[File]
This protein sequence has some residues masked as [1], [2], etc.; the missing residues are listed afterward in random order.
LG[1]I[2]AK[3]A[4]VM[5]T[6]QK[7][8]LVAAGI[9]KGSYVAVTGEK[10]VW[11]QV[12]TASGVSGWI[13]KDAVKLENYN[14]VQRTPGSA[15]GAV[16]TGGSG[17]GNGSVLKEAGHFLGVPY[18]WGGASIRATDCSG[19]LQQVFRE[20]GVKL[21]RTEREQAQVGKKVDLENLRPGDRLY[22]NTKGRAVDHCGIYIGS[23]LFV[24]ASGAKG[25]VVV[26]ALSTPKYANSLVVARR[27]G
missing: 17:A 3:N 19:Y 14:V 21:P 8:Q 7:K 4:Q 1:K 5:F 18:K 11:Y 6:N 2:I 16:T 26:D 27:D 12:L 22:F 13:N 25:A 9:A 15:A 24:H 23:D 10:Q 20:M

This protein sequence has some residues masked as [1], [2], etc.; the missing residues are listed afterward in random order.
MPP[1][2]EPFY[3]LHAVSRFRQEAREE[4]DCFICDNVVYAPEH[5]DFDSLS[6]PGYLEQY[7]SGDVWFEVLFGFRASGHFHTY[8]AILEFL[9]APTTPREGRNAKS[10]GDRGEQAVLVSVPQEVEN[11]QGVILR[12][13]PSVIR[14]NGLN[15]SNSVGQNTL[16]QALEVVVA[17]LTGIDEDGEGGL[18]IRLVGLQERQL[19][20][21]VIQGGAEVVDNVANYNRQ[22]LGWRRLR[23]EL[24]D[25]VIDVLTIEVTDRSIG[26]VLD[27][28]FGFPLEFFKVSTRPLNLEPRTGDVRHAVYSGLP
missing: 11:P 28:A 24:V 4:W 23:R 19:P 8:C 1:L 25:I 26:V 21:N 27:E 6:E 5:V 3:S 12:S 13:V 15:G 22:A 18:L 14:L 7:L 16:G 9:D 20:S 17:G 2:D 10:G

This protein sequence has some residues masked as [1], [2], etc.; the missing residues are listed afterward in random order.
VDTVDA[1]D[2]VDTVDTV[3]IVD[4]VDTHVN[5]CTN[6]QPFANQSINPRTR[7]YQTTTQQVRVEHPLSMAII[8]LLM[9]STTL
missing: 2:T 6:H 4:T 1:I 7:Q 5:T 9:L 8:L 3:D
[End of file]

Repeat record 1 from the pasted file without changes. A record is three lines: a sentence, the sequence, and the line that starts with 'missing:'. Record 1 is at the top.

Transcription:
This protein sequence has some residues masked as [1], [2], etc.; the missing residues are listed afterward in random order.
LG[1]I[2]AK[3]A[4]VM[5]T[6]QK[7][8]LVAAGI[9]KGSYVAVTGEK[10]VW[11]QV[12]TASGVSGWI[13]KDAVKLENYN[14]VQRTPGSA[15]GAV[16]TGGSG[17]GNGSVLKEAGHFLGVPY[18]WGGASIRATDCSG[19]LQQVFRE[20]GVKL[21]RTEREQAQVGKKVDLENLRPGDRLY[22]NTKGRAVDHCGIYIGS[23]LFV[24]ASGAKG[25]VVV[26]ALSTPKYANSLVVARR[27]G
missing: 17:A 3:N 19:Y 14:V 21:P 8:Q 7:K 4:Q 1:K 5:F 18:K 11:Y 6:N 2:I 16:T 26:D 27:D 12:L 22:F 13:N 25:A 9:A 15:A 24:H 23:D 10:Q 20:M